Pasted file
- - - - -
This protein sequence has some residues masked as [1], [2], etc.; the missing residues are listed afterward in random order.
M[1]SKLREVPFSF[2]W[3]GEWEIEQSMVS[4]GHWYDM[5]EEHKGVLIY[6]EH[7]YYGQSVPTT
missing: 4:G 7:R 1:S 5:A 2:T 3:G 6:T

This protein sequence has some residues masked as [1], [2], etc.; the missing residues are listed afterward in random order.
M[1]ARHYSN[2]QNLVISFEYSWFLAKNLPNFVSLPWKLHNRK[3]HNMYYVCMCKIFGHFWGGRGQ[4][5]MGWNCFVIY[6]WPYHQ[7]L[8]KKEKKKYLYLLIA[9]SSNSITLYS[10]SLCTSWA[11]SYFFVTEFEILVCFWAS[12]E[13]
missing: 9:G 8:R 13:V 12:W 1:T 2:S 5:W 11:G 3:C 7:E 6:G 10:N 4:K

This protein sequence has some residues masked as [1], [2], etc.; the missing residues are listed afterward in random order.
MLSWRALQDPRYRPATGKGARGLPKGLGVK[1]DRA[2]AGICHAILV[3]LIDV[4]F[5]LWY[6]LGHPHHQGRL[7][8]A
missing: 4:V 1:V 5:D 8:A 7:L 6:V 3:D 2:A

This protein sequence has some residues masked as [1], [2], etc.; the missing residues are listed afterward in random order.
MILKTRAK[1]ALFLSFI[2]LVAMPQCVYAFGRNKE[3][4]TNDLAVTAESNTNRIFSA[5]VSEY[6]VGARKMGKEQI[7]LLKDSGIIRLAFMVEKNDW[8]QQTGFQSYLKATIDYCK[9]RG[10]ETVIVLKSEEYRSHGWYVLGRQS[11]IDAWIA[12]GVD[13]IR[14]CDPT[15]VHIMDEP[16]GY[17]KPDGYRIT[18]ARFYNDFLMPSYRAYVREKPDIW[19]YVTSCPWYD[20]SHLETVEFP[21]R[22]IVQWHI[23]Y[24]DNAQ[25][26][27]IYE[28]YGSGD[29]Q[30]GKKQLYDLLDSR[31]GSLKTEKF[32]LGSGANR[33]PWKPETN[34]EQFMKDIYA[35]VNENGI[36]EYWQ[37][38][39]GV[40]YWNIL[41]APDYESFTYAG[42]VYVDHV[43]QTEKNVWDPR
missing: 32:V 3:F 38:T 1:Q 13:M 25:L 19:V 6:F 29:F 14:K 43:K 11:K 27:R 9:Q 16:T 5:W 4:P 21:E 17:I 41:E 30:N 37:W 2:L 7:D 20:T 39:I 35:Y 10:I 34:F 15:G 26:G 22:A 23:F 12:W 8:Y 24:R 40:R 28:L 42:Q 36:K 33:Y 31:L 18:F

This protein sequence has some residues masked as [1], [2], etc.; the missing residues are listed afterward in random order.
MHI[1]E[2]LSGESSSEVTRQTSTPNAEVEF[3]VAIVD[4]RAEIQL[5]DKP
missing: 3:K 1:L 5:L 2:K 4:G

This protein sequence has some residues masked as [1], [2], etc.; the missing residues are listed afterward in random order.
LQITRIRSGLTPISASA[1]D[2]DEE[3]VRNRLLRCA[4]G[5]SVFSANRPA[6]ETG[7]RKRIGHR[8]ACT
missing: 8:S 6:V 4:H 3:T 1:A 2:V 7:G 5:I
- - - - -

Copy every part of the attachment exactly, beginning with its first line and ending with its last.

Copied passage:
This protein sequence has some residues masked as [1], [2], etc.; the missing residues are listed afterward in random order.
M[1]SKLREVPFSF[2]W[3]GEWEIEQSMVS[4]GHWYDM[5]EEHKGVLIY[6]EH[7]YYGQSVPTT
missing: 4:G 7:R 1:S 5:A 2:T 3:G 6:T

This protein sequence has some residues masked as [1], [2], etc.; the missing residues are listed afterward in random order.
M[1]ARHYSN[2]QNLVISFEYSWFLAKNLPNFVSLPWKLHNRK[3]HNMYYVCMCKIFGHFWGGRGQ[4][5]MGWNCFVIY[6]WPYHQ[7]L[8]KKEKKKYLYLLIA[9]SSNSITLYS[10]SLCTSWA[11]SYFFVTEFEILVCFWAS[12]E[13]
missing: 9:G 8:R 13:V 12:W 1:T 2:S 5:W 11:G 3:C 7:E 6:G 10:N 4:K

This protein sequence has some residues masked as [1], [2], etc.; the missing residues are listed afterward in random order.
MLSWRALQDPRYRPATGKGARGLPKGLGVK[1]DRA[2]AGICHAILV[3]LIDV[4]F[5]LWY[6]LGHPHHQGRL[7][8]A
missing: 4:V 1:V 5:D 8:A 7:L 6:V 3:D 2:A

This protein sequence has some residues masked as [1], [2], etc.; the missing residues are listed afterward in random order.
MILKTRAK[1]ALFLSFI[2]LVAMPQCVYAFGRNKE[3][4]TNDLAVTAESNTNRIFSA[5]VSEY[6]VGARKMGKEQI[7]LLKDSGIIRLAFMVEKNDW[8]QQTGFQSYLKATIDYCK[9]RG[10]ETVIVLKSEEYRSHGWYVLGRQS[11]IDAWIA[12]GVD[13]IR[14]CDPT[15]VHIMDEP[16]GY[17]KPDGYRIT[18]ARFYNDFLMPSYRAYVREKPDIW[19]YVTSCPWYD[20]SHLETVEFP[21]R[22]IVQWHI[23]Y[24]DNAQ[25][26][27]IYE[28]YGSGD[29]Q[30]GKKQLYDLLDSR[31]GSLKTEKF[32]LGSGANR[33]PWKPETN[34]EQFMKDIYA[35]VNENGI[36]EYWQ[37][38][39]GV[40]YWNIL[41]APDYESFTYAG[42]VYVDHV[43]QTEKNVWDPR
missing: 32:V 3:F 38:T 1:Q 13:M 25:L 19:V 6:F 29:F 14:K 43:K 11:K 27:R 9:Q 16:T 5:W 4:P 21:E 17:I 41:E 30:N 37:W 2:L 7:D 20:T 39:I 35:Y 10:I 34:F 15:G 26:G 22:A 23:F 12:W 8:Y 24:R 40:R 28:L 42:Q 36:K 33:Y 31:L 18:F

This protein sequence has some residues masked as [1], [2], etc.; the missing residues are listed afterward in random order.
MHI[1]E[2]LSGESSSEVTRQTSTPNAEVEF[3]VAIVD[4]RAEIQL[5]DKP
missing: 3:K 1:L 5:L 2:K 4:G

This protein sequence has some residues masked as [1], [2], etc.; the missing residues are listed afterward in random order.
LQITRIRSGLTPISASA[1]D[2]DEE[3]VRNRLLRCA[4]G[5]SVFSANRPA[6]ETG[7]RKRIGHR[8]ACT
missing: 8:S 6:V 4:H 3:T 1:A 2:V 7:G 5:I